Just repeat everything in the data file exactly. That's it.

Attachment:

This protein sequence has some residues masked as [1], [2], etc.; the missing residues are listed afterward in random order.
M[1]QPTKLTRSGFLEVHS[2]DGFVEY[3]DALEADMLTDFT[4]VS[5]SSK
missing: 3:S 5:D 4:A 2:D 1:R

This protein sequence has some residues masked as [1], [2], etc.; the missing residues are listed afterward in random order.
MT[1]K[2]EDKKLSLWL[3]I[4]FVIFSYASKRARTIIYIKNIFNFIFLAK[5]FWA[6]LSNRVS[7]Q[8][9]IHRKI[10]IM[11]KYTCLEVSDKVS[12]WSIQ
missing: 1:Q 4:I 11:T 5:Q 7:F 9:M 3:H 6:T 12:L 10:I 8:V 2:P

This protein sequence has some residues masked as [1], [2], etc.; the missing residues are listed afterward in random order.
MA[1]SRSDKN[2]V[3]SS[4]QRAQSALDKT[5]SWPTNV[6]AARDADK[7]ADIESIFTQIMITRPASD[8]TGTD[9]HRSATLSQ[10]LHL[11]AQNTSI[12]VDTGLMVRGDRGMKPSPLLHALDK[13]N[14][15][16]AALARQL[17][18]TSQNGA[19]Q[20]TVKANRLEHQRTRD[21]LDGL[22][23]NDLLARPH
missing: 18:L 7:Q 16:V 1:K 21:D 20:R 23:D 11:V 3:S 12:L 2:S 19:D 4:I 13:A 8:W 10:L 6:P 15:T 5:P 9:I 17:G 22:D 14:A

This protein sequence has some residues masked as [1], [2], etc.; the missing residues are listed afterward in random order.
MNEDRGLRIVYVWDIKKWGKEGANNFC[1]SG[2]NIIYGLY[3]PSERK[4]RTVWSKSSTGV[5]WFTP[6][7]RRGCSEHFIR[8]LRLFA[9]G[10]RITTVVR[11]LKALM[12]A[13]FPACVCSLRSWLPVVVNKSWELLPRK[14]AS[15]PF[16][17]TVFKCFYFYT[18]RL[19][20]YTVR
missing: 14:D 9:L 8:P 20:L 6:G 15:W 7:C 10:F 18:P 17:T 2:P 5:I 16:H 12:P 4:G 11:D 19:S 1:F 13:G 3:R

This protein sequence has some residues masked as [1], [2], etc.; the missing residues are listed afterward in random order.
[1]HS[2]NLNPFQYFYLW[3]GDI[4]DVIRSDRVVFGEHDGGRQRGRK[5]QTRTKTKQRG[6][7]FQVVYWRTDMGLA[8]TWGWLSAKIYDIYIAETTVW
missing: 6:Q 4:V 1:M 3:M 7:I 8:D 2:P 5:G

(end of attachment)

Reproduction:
This protein sequence has some residues masked as [1], [2], etc.; the missing residues are listed afterward in random order.
M[1]QPTKLTRSGFLEVHS[2]DGFVEY[3]DALEADMLTDFT[4]VS[5]SSK
missing: 3:S 5:D 4:A 2:D 1:R

This protein sequence has some residues masked as [1], [2], etc.; the missing residues are listed afterward in random order.
MT[1]K[2]EDKKLSLWL[3]I[4]FVIFSYASKRARTIIYIKNIFNFIFLAK[5]FWA[6]LSNRVS[7]Q[8][9]IHRKI[10]IM[11]KYTCLEVSDKVS[12]WSIQ
missing: 1:Q 4:I 11:T 5:Q 7:F 9:M 3:H 6:T 12:L 10:I 8:V 2:P

This protein sequence has some residues masked as [1], [2], etc.; the missing residues are listed afterward in random order.
MA[1]SRSDKN[2]V[3]SS[4]QRAQSALDKT[5]SWPTNV[6]AARDADK[7]ADIESIFTQIMITRPASD[8]TGTD[9]HRSATLSQ[10]LHL[11]AQNTSI[12]VDTGLMVRGDRGMKPSPLLHALDK[13]N[14][15][16]AALARQL[17][18]TSQNGA[19]Q[20]TVKANRLEHQRTRD[21]LDGL[22][23]NDLLARPH
missing: 18:L 7:Q 16:V 1:K 21:D 20:R 23:D 11:V 3:S 12:L 2:S 19:D 4:I 13:A 8:W 10:L 6:P 15:T 5:P 9:I 17:G 22:D 14:A

This protein sequence has some residues masked as [1], [2], etc.; the missing residues are listed afterward in random order.
MNEDRGLRIVYVWDIKKWGKEGANNFC[1]SG[2]NIIYGLY[3]PSERK[4]RTVWSKSSTGV[5]WFTP[6][7]RRGCSEHFIR[8]LRLFA[9]G[10]RITTVVR[11]LKALM[12]A[13]FPACVCSLRSWLPVVVNKSWELLPRK[14]AS[15]PF[16][17]TVFKCFYFYT[18]RL[19][20]YTVR
missing: 14:D 9:L 8:P 20:L 6:G 15:W 7:C 10:F 18:P 17:T 2:P 5:I 16:H 12:P 4:G 11:D 19:S 1:F 13:G 3:R

This protein sequence has some residues masked as [1], [2], etc.; the missing residues are listed afterward in random order.
[1]HS[2]NLNPFQYFYLW[3]GDI[4]DVIRSDRVVFGEHDGGRQRGRK[5]QTRTKTKQRG[6][7]FQVVYWRTDMGLA[8]TWGWLSAKIYDIYIAETTVW
missing: 6:Q 4:V 1:M 3:M 7:I 8:D 2:P 5:G